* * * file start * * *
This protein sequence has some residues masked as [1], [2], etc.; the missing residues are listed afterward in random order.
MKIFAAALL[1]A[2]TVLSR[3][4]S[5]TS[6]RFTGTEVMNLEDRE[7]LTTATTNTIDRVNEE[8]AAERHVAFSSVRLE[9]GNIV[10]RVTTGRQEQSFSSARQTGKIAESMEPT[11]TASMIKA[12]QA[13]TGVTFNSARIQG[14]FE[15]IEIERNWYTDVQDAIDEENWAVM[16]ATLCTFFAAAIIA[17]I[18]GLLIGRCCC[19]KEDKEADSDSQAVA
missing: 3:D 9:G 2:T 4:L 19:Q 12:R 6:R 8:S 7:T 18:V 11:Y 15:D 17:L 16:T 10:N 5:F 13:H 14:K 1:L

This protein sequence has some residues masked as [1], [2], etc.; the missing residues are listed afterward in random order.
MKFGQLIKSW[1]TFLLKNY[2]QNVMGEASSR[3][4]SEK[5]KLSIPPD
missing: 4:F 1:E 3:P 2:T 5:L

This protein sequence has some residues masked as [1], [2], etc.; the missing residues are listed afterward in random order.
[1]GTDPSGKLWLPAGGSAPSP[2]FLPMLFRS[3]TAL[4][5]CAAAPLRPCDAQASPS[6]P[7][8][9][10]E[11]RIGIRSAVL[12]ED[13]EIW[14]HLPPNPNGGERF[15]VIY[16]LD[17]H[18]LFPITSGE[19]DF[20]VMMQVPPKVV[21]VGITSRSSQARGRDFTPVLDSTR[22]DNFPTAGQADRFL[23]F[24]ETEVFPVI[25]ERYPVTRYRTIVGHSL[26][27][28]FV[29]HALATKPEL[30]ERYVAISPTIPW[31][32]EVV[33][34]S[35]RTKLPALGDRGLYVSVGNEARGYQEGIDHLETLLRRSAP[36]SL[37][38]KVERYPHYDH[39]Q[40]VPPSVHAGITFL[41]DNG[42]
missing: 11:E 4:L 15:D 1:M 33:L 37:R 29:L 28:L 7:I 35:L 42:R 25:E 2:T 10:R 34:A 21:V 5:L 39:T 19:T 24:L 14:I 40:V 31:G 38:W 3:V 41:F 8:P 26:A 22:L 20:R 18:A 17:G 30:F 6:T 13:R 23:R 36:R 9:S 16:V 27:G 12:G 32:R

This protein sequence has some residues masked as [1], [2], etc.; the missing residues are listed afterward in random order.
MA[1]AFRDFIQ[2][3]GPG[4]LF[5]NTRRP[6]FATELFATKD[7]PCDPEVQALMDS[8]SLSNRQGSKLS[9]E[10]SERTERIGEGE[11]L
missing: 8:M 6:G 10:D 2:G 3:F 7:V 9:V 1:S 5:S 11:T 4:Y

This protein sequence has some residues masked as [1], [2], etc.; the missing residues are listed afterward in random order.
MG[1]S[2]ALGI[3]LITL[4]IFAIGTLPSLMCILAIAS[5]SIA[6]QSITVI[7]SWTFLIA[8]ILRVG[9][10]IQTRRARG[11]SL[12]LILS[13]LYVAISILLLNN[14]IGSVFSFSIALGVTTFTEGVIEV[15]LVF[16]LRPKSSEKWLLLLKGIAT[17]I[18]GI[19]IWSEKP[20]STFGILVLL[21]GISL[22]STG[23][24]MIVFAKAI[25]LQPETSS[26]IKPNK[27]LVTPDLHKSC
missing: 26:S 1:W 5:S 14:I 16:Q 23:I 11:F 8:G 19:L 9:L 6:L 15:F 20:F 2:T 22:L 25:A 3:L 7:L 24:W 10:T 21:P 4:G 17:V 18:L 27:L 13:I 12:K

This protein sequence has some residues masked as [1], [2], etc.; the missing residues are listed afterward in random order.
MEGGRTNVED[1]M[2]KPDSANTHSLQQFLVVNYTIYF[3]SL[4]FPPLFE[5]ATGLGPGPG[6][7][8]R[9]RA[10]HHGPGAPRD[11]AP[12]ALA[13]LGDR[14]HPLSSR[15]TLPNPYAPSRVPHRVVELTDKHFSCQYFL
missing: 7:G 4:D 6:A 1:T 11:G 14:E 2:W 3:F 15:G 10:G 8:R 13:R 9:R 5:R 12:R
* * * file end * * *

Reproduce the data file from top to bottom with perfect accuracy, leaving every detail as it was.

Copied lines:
This protein sequence has some residues masked as [1], [2], etc.; the missing residues are listed afterward in random order.
MKIFAAALL[1]A[2]TVLSR[3][4]S[5]TS[6]RFTGTEVMNLEDRE[7]LTTATTNTIDRVNEE[8]AAERHVAFSSVRLE[9]GNIV[10]RVTTGRQEQSFSSARQTGKIAESMEPT[11]TASMIKA[12]QA[13]TGVTFNSARIQG[14]FE[15]IEIERNWYTDVQDAIDEENWAVM[16]ATLCTFFAAAIIA[17]I[18]GLLIGRCCC[19]KEDKEADSDSQAVA
missing: 3:D 9:G 2:T 4:L 19:Q 12:R 6:R 8:S 7:T 18:V 11:Y 15:D 17:L 16:T 10:N 5:F 13:H 14:K 1:L

This protein sequence has some residues masked as [1], [2], etc.; the missing residues are listed afterward in random order.
MKFGQLIKSW[1]TFLLKNY[2]QNVMGEASSR[3][4]SEK[5]KLSIPPD
missing: 4:F 1:E 3:P 2:T 5:L

This protein sequence has some residues masked as [1], [2], etc.; the missing residues are listed afterward in random order.
[1]GTDPSGKLWLPAGGSAPSP[2]FLPMLFRS[3]TAL[4][5]CAAAPLRPCDAQASPS[6]P[7][8][9][10]E[11]RIGIRSAVL[12]ED[13]EIW[14]HLPPNPNGGERF[15]VIY[16]LD[17]H[18]LFPITSGE[19]DF[20]VMMQVPPKVV[21]VGITSRSSQARGRDFTPVLDSTR[22]DNFPTAGQADRFL[23]F[24]ETEVFPVI[25]ERYPVTRYRTIVGHSL[26][27][28]FV[29]HALATKPEL[30]ERYVAISPTIPW[31][32]EVV[33][34]S[35]RTKLPALGDRGLYVSVGNEARGYQEGIDHLETLLRRSAP[36]SL[37][38]KVERYPHYDH[39]Q[40]VPPSVHAGITFL[41]DNG[42]
missing: 11:E 4:L 15:D 1:M 33:L 37:R 29:L 28:L 7:I 35:L 42:R 25:E 2:T 10:R 34:A 21:V 5:L 39:T 19:T 24:L 14:I 40:V 31:G 38:W 3:V 41:F 8:P 26:A 22:L 20:R 18:A 17:G 30:F 6:T 13:R 23:R 36:R 9:S 16:V 27:G 12:G 32:R

This protein sequence has some residues masked as [1], [2], etc.; the missing residues are listed afterward in random order.
MA[1]AFRDFIQ[2][3]GPG[4]LF[5]NTRRP[6]FATELFATKD[7]PCDPEVQALMDS[8]SLSNRQGSKLS[9]E[10]SERTERIGEGE[11]L
missing: 8:M 6:G 10:D 2:G 3:F 7:V 9:V 1:S 5:S 11:T 4:Y

This protein sequence has some residues masked as [1], [2], etc.; the missing residues are listed afterward in random order.
MG[1]S[2]ALGI[3]LITL[4]IFAIGTLPSLMCILAIAS[5]SIA[6]QSITVI[7]SWTFLIA[8]ILRVG[9][10]IQTRRARG[11]SL[12]LILS[13]LYVAISILLLNN[14]IGSVFSFSIALGVTTFTEGVIEV[15]LVF[16]LRPKSSEKWLLLLKGIAT[17]I[18]GI[19]IWSEKP[20]STFGILVLL[21]GISL[22]STG[23][24]MIVFAKAI[25]LQPETSS[26]IKPNK[27]LVTPDLHKSC
missing: 26:S 1:W 5:S 14:I 16:Q 23:I 11:F 8:G 19:L 9:L 6:L 15:F 20:F 2:T 22:L 25:A 3:L 7:L 24:W 10:T 21:P 4:G 17:V 18:L 27:L 13:I 12:K

This protein sequence has some residues masked as [1], [2], etc.; the missing residues are listed afterward in random order.
MEGGRTNVED[1]M[2]KPDSANTHSLQQFLVVNYTIYF[3]SL[4]FPPLFE[5]ATGLGPGPG[6][7][8]R[9]RA[10]HHGPGAPRD[11]AP[12]ALA[13]LGDR[14]HPLSSR[15]TLPNPYAPSRVPHRVVELTDKHFSCQYFL
missing: 7:G 4:D 6:A 1:T 11:G 14:E 2:W 3:F 15:G 10:G 8:R 13:R 9:R 5:R 12:R